As many readers probably know, McDonald v. Chicago involves a constitutional challenge to the Chicago handgun ban, which raises the issue of whether the individual right to keep and bear arms, which was recognized by the Supreme Court in DC v. Heller also applies to the states. Somewhat amazingly, the Court announced that this was the question presented:
Whether the Second Amendment right to keep and bear arms is incorporated as against the States by the Fourteenth Amendment’s Privileges or Immunities or Due Process Clauses.
This indicates that the meaning of the long-ignored Privileges or Immunities Clause is now in play, and that the Court wants to squarely address this constitutional question, as Justice Thomas has long been urging it to do. Rarely do constitutional law cases involve the isolated issue of the original meaning of the text. Heller is one such case; McDonald could be another. Is it really possible that the court will restore not one, but two clauses of the Lost Constitution?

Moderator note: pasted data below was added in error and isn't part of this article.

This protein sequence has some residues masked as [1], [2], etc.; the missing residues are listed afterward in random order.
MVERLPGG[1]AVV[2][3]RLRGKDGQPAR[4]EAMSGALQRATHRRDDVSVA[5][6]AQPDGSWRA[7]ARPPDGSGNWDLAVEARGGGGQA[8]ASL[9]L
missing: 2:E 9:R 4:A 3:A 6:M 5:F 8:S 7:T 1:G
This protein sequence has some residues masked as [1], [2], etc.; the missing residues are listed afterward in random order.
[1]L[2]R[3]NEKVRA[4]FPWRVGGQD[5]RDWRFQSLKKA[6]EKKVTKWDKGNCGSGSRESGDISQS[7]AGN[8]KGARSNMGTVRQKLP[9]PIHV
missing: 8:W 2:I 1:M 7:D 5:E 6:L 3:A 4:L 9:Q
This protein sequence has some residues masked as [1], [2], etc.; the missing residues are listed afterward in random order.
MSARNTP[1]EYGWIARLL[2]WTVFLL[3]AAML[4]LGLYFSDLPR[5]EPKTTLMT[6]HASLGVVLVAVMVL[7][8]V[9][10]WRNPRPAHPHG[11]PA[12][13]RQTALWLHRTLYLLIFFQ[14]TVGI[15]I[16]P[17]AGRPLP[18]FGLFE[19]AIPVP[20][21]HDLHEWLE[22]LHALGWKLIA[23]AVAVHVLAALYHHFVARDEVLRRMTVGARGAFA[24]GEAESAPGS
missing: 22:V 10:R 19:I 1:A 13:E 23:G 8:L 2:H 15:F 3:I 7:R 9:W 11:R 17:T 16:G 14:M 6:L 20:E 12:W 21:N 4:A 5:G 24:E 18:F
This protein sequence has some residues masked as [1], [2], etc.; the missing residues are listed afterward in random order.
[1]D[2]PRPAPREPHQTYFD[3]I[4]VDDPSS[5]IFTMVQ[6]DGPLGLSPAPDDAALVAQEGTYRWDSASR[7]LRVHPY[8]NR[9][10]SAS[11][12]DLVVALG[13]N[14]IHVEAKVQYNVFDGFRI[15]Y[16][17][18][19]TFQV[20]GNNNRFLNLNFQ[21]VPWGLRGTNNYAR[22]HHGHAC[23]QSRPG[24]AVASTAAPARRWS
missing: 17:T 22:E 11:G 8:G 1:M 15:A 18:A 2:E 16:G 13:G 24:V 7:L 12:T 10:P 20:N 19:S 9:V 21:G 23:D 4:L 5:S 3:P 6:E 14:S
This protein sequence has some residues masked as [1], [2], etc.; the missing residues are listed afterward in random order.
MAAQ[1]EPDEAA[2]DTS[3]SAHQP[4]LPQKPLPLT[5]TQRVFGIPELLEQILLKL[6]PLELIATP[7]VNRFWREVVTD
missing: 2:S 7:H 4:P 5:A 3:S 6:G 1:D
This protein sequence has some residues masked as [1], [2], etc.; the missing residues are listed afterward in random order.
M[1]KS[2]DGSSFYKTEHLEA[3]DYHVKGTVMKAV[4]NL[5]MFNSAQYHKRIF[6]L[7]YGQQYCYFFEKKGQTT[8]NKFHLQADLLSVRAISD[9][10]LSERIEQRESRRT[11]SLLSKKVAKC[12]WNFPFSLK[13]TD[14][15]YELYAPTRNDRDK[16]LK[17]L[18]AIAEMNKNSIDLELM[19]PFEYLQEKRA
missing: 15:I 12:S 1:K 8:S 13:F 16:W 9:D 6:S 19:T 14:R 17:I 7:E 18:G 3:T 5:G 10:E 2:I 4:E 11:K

Next Friday, November 13th, from 12:30-2:30pm, the Georgetown Law Journal will be hosting a program entitled, “A Vain and Idle Enactment: Could McDonald v. Chicago Un-Slaughter the Privileges or Immunities Clause?” The discussants are Georgetown Law graduate Alan Gura, who argued and won the Heller case and is Lead Counsel who will argue McDonald, Kurt Lash, James P. Bradley Chair of Constitutional Law, Loyola Law School (and who has recently accepted an appointment to the University of Illinois faculty), David Gans of the Constitutional Accountability Center, and me. I am coauthoring an amicus brief on the Privileges or Immunities Clause for the CAC.
The program is free and open to the public. Details are here.
UPDATE: Webcast will be available here: